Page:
Greater Manchester Launches Spatial Framework

Fri 18 Jan 2019
Issue 17 Manchester

The Greater Manchester Plan for Homes, Jobs and the Environment opened for consultation.

The new spatial framework focuses on making the most of Greater Manchester’s (GM) brownfield sites, prioritising redevelopment of town centres and other sustainable locations. It will also help to address the housing crisis with a minimum target of 50,000 additional affordable homes – 30,000 of which will be social housing.

In parallel GM is starting a series of events, throughout the region including a question time with the Mayor Andy Burnham to find out what people think. 

Chapters on sustainability and resilience, prosperity, homes, greening Manchester and connectivity set out policies to deliver 'Inclusive growth across the city region for the benefit of everyone'.

What does it mean for design and planning?

A headline aim is for all new buildings and other infrastructure built within the region to be ‘net-zero’ carbon by 2028 – a move the local authority has said is 'key' to achieving its overarching pledge to become a carbon-neutral city region by 2038.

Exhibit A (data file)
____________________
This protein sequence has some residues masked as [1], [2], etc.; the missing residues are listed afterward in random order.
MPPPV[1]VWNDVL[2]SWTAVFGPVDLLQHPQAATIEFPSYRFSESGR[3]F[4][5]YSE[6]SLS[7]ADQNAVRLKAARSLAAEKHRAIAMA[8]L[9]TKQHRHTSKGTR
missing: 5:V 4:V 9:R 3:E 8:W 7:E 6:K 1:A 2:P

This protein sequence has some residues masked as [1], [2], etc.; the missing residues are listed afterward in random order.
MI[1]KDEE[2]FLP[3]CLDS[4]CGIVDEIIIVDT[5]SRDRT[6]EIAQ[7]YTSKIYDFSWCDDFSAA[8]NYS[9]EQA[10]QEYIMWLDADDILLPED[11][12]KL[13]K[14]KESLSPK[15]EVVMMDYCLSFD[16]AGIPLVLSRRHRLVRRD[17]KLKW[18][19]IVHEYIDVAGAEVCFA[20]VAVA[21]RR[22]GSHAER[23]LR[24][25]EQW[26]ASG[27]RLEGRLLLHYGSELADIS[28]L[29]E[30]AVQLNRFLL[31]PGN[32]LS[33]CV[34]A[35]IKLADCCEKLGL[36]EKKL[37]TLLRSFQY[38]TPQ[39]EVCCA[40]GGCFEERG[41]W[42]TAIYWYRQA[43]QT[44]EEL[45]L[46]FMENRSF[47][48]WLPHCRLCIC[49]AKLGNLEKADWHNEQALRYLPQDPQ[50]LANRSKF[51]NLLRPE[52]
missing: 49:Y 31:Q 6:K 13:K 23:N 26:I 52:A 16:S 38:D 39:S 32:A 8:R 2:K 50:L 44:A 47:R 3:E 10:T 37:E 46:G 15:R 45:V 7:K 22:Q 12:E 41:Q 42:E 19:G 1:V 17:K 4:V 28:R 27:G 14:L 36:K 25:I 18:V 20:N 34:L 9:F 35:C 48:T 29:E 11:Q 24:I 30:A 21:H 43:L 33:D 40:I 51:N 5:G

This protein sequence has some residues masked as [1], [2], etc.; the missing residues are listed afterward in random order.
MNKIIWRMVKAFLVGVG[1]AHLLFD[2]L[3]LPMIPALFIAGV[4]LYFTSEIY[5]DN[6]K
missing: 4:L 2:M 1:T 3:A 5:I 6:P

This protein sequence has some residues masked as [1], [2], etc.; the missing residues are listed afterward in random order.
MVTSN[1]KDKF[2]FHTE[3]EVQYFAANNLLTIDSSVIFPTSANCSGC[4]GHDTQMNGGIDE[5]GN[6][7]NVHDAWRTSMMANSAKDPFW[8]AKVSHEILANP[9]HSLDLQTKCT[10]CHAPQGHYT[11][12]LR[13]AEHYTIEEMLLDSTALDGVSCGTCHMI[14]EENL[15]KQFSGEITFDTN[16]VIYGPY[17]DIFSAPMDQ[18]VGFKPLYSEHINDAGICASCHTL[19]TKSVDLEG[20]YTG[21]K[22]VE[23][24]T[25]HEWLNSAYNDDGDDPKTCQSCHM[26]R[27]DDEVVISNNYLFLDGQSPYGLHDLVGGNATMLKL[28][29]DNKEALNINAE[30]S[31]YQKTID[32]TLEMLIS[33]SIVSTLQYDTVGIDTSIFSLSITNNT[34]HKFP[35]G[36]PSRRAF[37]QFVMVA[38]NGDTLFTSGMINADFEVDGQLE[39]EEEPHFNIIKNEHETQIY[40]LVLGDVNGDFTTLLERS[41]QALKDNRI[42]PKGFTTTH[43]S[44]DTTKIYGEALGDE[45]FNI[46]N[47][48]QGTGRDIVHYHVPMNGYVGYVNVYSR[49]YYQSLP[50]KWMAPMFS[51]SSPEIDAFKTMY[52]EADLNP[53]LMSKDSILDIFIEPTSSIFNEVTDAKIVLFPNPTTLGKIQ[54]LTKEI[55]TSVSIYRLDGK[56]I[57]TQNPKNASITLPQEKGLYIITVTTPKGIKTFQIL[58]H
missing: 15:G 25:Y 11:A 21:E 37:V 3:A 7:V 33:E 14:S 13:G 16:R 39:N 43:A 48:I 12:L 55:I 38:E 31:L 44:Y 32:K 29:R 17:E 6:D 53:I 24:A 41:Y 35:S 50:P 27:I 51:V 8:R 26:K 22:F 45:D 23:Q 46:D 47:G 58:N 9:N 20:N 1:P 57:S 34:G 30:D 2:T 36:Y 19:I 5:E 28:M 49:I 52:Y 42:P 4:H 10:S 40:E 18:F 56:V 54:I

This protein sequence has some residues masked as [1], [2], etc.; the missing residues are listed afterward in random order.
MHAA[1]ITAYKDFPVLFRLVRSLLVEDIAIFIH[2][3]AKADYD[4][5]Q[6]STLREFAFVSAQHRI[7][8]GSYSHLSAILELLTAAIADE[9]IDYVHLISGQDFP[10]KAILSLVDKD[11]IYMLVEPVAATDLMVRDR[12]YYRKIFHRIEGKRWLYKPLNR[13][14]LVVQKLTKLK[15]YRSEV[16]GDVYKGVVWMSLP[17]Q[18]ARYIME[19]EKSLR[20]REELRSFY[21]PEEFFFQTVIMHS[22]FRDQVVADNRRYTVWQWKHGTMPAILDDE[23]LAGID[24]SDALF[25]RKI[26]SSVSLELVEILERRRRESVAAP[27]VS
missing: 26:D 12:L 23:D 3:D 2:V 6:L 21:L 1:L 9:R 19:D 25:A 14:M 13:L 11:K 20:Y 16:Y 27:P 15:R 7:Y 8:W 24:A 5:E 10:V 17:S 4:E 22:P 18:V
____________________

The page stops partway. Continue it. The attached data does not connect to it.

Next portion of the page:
Once agreed, the policy will see buildings required to produce no operational carbon emissions. The Greater Manchester Combined Authority (GMCA) has not yet confirmed whether its definition of ‘net-zero’ will also require carbon-neutral construction and supply chains.

The Carbon and Energy Policy setting out the expectation that new development will be zero net carbon from 2028 by ‘following the energy hierarchy', which in order of importance seeks to:

  • Minimise energy demand
  • Maximise energy efficiency
  • Utilise renewable energy
  • Utilise low carbon energy and
  • Utilise other energy sources

Cover image: GMCA

Until next week. Please make sure to send in your ideas to info@designnetwork.org.uk
Author: Jane Briginshaw, Design England

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